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Found 15 results

  1. Here’s a late teaser for my overdue trip report from last October. I had hoped to get on top of this in December but couldn’t find the time. Ethiopia had been on our list for a long long time. Predominantly to see the rock hewn churches but we also had more than a passing interest in the Gelada Baboons and the plight of the Ethiopian Wolf. So we put together a killer of an itinerary that would take us as far north as the Simiens and south as the Bale Mountains. We had planned to travel in March but a last minute booking to get me on a Photo safari to Laikipia meant we had to push the trip back to later in the year. October seemed like a good time to go. In summary the trip went like this; Friday 2nd October flight from London Heathrow to Addis Ababa arrive in Addis the following morning. Saturday was spent recovering from the flight and not doing much at all. Sunday, 4th Oct, we took a morning drive out to the Born Free centre in Ensessakotteh and spent the afternoon taking a few sights in Addis. Monday 5th early flight to Lalibela and spent the next 2 days exploring the rock-hewn churches and monasteries Early morning at Bet Giyorgis (St Georges) Afternoon outside a monastery Wednesday 7th flight to Gondar and drove to the Simien Mountain Lodge for a three night stay where we hoped to, and did, encounter Large groups of Gelada baboons. What a view Also on our list was the Walia Ibex Saturday 9th we drove back down to Gonder and spent the afternoon exploring the cultural sights Fasilides Castle and a couple of churches Saturday 10th long drive from Gondar to Bahir Dar for couple of days R&R by the side of Lake Tana at Kuriftu Resort. We spent a morning on the lake visiting a couple of the monasteries and the late afternoon visiting the local Donkey Sanctuary headquarters and driving out to a neighbouring village to see their good work 1st hand. Sunrise on lake Tana Tuesday 13th flight from Bahir Dar to Addis and then long road journey to the Bale mountains via an overnight stay on Lake Awassa. Sacred Ibis, Lake Ziway Wednesday 14th after a walk along the lakeside and a trip to the local fish market we carried on with our long drive to the Bale Mountains and got to see a few more endemics, including our first Ethiopian wolf. We had 4 nights at the Bale Mountain lodge and got see the following; Mountain Nyla View from our room Bale Monkey Wolf We had 3 days of wolf sightings out of four. Sunday 17th was another day’s long drive to Lake Langano where we stayed at the Bishangari Lodge for 2 nights and visited the Abiata-shala NP Tuesday 20th our final long drive back to Addis, where we had a few hours to rest and prepare for the night flight back to the UK I will try and update with detailed daily encounters over the next month before we head to kenya for this year’s Wild Dog fix. If you can’t wait I do update my flickr album from time to time. https://www.flickr.com/photos/16343559@N04/albums/72157660202134296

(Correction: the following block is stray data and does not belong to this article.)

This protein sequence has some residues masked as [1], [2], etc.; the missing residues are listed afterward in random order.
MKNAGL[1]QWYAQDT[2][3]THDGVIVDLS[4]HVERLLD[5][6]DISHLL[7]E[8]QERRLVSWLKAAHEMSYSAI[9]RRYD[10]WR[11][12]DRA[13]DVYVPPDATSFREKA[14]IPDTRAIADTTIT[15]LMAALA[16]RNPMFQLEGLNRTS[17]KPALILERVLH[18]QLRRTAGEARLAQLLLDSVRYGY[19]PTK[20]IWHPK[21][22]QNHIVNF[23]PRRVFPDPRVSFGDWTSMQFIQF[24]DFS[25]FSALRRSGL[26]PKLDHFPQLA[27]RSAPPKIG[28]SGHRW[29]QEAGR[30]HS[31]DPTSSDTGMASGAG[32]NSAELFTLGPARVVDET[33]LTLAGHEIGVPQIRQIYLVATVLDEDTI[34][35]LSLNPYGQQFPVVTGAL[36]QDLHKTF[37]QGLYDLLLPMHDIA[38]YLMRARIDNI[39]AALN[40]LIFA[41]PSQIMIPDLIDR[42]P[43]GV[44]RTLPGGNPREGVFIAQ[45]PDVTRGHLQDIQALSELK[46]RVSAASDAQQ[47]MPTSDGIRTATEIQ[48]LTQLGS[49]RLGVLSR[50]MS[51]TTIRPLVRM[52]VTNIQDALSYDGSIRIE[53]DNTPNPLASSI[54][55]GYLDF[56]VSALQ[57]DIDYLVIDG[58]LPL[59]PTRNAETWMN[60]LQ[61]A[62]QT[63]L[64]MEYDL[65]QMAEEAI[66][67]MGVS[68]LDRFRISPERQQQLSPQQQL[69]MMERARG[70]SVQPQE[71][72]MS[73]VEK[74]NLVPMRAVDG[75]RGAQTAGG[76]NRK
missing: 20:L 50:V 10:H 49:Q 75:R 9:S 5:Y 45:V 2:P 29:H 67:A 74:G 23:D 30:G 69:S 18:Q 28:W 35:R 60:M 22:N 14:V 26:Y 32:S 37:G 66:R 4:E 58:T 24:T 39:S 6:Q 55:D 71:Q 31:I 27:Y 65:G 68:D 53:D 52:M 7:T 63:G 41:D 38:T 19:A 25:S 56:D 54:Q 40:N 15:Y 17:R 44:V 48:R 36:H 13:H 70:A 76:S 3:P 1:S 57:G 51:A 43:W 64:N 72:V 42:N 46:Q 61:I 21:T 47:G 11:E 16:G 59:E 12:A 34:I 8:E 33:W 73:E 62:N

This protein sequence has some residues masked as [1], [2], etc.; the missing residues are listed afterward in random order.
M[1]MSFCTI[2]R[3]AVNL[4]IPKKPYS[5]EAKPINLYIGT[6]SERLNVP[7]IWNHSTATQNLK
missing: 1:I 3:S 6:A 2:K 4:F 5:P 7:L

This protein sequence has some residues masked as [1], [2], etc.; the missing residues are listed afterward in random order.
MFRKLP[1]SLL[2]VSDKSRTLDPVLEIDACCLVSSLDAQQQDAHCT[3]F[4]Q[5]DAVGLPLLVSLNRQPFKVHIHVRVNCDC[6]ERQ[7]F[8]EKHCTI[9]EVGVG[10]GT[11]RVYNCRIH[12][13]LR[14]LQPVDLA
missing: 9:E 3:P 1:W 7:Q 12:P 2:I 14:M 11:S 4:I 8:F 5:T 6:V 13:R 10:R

2. Kitekat went to Finland two years ago, and that inspired me. Recently I drove 1500km from Sweden to the same place to take videos of the bears.
  3. I have written a blog about the state of wolves in the Simien Mountains of Ethiopia. As far as I believe the information is accurate but I stand corrected if anything is false. I'm not a biologist or a scientist - I'm a lodge owner. But from what I have seen and heard, I believe this to be accurate and somewhat alarming. https://nickcran.wordpress.com/lone-wolf Secondly I have been talking to Adam Welz, a wildlife media expert from SA. I have not yet met Adam but will do at the Conservation Lab later this month. We have been wondering whether any Tora Hartebeest are still alive or whether this species is extinct? There have been no reports for over ten years in Ethiopia. Can anyone shed any light on what has happened to this beautiful species?